You didn’t think I was done collecting experimental data did you? This morning I was back at it, collecting lots of data – and hoping I was doing it with minimal ERROR! And then I ended up with a lot of data I actually had to analyze… Which had me thinking a lot about ACCURACY and PRECISION – yes there’s a difference between those 2! So, as wrangle with this data, here’s a review!
PRECISION is a measure of CONFIDENCE in a measurement 😎 whereas ACCURACY is a measure of how close the measurement is to the TRUE value 🤥 So a certain politician… could tell the same lie over and over and stick true to their telling, thus being precise, but inaccurate. But I’m going to stick with a less inflammatory example today.
Imagine you’re playing pin the tail on the donkey
- situation 1: you’re confident that, even with a blindfold, you know where the donkey’s bottom is & you have perfect aim, so you pin the tail over & over in the same spot 🎯
- situation 2: you’re not sure where the donkey’s bottom is exactly, so you try out a spots around where you think it is 🤷♀️
Now take off your blindfold
In situation 1, if all the tails are close together AND in the correct location (donkey’s bottom) you were both PRECISE (because the tails are close together) ✅ & ACCURATE (because the tails are in the right spot) ✅
BUT if you take off the blindfold & find that the tails are close together but what you thought was the donkey’s *rear* was actually its *ear*, you were still PRECISE ✅ BUT you are NOT ACCURATE ❌ you had false confidence
In situation 2, if your tails were a bit separated, but they were all on the donkey’s bottom, you were NOT very precise ❌ BUT you WERE ACCURATE ✅
If the tails are separated & not on the donkey’s bottom then you were neither precise ❌ nor accurate ❌
So precision & accuracy measure 2 different things
Thankfully, in science, we don’t have to worry about molecules lying to us. But since they can’t directly “talk” to us, it’s up to us to interpret what they’re “saying” through making measurements – like how heavy something is (weight) or how much space it takes up (volume). The things we’re measuring can’t “lie” to us – but instead “lies” can be introduced accidentally when we “record” & “re-tell” their stories.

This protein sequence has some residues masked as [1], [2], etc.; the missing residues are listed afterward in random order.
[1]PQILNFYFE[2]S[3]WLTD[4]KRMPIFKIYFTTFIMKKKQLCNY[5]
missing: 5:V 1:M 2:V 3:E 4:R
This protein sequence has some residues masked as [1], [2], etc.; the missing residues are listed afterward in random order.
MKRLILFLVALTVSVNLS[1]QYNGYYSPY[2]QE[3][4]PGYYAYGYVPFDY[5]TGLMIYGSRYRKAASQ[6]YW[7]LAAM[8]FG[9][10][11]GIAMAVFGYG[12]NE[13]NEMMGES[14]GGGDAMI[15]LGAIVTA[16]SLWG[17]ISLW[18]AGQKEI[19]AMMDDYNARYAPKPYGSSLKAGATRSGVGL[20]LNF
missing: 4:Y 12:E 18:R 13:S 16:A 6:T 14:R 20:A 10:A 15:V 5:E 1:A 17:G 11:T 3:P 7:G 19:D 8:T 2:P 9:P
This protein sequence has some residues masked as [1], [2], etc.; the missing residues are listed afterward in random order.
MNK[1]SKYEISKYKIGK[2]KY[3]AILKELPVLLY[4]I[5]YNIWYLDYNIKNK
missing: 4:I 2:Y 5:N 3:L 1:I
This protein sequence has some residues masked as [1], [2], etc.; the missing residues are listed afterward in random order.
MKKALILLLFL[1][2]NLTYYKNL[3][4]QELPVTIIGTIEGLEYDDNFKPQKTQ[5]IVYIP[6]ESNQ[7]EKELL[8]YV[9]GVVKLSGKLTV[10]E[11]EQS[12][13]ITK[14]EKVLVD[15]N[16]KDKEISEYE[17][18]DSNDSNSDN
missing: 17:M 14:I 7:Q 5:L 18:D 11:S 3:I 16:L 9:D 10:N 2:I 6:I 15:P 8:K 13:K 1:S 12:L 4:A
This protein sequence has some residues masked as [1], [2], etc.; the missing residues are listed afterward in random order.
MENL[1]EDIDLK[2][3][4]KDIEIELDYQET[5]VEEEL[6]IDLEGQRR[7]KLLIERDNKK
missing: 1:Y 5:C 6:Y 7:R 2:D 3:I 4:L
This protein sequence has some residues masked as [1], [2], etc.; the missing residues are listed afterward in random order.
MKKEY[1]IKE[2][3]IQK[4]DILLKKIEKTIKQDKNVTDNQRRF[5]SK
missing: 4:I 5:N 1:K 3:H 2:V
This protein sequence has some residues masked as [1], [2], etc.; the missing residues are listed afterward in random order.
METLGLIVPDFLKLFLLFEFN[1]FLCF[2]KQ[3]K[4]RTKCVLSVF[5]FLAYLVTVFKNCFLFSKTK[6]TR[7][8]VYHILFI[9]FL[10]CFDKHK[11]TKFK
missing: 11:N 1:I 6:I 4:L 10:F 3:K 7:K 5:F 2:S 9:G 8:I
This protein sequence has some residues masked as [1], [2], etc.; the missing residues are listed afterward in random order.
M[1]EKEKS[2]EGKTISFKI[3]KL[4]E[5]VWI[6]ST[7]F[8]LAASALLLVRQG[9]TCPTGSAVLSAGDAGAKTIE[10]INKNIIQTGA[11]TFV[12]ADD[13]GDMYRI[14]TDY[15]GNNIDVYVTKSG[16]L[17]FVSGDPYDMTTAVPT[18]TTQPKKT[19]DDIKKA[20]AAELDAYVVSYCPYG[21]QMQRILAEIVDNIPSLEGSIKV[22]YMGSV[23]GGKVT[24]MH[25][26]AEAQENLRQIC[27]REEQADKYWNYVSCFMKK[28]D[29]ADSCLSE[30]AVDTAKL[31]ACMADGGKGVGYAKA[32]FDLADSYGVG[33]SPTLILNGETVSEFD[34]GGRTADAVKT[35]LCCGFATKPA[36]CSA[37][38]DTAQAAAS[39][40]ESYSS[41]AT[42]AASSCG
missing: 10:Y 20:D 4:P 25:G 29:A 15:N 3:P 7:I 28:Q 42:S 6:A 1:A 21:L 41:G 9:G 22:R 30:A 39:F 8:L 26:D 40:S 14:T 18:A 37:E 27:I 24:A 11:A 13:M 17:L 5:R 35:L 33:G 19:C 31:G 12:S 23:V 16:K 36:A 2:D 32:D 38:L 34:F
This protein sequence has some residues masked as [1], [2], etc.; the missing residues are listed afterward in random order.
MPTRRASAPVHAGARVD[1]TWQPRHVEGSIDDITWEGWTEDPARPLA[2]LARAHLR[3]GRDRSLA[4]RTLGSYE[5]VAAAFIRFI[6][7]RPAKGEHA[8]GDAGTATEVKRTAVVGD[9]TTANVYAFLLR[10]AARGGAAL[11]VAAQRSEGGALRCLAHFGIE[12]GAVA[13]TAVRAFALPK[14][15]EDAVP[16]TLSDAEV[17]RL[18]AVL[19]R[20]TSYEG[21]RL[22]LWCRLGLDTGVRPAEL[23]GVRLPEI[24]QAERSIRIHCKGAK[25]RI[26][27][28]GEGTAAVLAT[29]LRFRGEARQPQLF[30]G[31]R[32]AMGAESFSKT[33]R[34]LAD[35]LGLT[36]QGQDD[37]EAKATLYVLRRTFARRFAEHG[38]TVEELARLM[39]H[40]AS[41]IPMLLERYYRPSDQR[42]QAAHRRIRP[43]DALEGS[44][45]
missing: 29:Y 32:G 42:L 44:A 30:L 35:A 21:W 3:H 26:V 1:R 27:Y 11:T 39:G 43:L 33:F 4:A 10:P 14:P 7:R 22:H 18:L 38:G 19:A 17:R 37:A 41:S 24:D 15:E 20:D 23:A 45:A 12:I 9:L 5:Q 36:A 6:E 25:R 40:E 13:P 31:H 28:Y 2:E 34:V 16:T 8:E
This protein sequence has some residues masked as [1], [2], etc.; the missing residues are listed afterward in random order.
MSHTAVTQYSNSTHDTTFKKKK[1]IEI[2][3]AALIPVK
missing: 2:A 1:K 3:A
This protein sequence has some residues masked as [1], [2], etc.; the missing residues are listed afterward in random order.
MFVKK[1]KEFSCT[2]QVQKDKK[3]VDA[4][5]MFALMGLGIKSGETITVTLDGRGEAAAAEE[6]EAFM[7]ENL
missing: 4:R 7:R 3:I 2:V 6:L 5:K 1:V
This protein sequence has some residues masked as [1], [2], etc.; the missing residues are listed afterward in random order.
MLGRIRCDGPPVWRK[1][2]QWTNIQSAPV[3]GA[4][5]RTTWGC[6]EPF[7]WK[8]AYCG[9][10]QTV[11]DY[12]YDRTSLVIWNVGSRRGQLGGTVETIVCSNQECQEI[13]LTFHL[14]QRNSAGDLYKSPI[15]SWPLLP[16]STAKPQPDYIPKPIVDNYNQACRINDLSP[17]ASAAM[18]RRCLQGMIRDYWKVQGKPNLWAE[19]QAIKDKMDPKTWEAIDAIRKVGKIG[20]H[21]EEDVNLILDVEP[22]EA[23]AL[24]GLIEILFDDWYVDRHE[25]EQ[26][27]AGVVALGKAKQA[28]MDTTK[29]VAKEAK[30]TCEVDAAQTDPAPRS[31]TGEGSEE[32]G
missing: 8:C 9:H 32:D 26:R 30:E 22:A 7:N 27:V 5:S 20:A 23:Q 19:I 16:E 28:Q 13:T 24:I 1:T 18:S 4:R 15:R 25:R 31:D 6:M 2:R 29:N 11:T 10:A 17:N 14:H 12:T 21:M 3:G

Imprecision is like if the story changes a lot. So this is easier to notice because you just have to ask a bunch of times (make multiple measurements). But accuracy’s harder to determine, because it requires you to know what the true story is! A good sign is if multiple different measuring tools give you the same answer.
So why might the story be “off”? When we can blame the equipment we call it INSTRUMENT ERROR but if we have no one to blame but ourself it’s OPERATOR ERROR. But don’t feel bad! Some error is inevitable, you might even say it’s standard! Both operator & instrument can cause RANDOM ERRORS & SYSTEMATIC ERRORS
RANDOM ERRORS are “unbiased.” This is like having a shaky arm that leads to poor aim – your tails rarely directly hit their target. BUT they’re not biased towards any one direction (e.g. you don’t have a tendency to pin left of target vs right) & they vary in how “off” they are. As a result these errors “cancel out” if you average enough of them, so RANDOM errors do NOT affect average, just the variability around the average.
SYSTEMATIC ERRORS, on the other hand, are BIASED (error’s always in a certain direction) & they don’t “fix themselves.” This is like always pinning to the left of the target (or the right, or above, or below (but not all of them))
Since these SYSTEMATIC errors are DIRECTIONAL, the average measurement *will* reflect this error – e.g. if you always err to the left, so will your average
If you know the amount & direction of systematic error, you might be able to correct for it after the fact. If I keep pinning the tail on the donkey’s ear, I can “cheat” after the fact & move the donkey so the tails are in the right spot. BUT I need to know how to move it…
Let’s look at an example -> in lab, we’re more often dealing w/meniscus bottoms, not donkey bottoms… When you measure liquids, edges of the liquid get pulled up walls of the container leading to a smile we call a meniscus http://bit.ly/2AeB1B6 & it’s important to measure from BOTTOM of meniscus ⚠️ BUT where bottom looks like it is depends on angle you’re looking from. To get a good eye-level, direct, glance, adopt a “titration stance” (that’s what my o-chem teacher called it)
Still, chances are, despite good form, each time you go to measure, you’re looking from a slightly different angle, so location will be slightly different – but different in different, random, ways (1 time your glance is more right-angled another time it’s more left-angled, etc.) This would be an example of RANDOM ERROR & I learned it has a cool name: PARALLAX ERROR
You can also get SYSTEMATIC ERRORS when measuring liquids. They can be “fixable” like if you measure volume & then realize you left stir bar in – you can subtract out volume of the stir-bar from the volume of the stir-bar + liquid
In that case you can see stir bar (or get an unwelcome surprise when you’re pouring the liquid & hear a thunk…). But the important thing is you found it! What’s even more dangerous is when you don’t know that a systematic error’s there. if you keep measuring & getting similar results, you might feel pretty confident – I mean, why doubt it? But what if marking lines on your graduated cylinder are off, so it’s like you always forgot the stir bar in there?
Some systematic errors are harder to correct for even if you know they exist – like if you only learn that you’re supposed to be reading from BOTTOM of meniscus *after* you’ve already made measurements. If you’d been reading from top or edge of meniscus, your recorded values will ALL be too high, but how much “too high” is hard to know.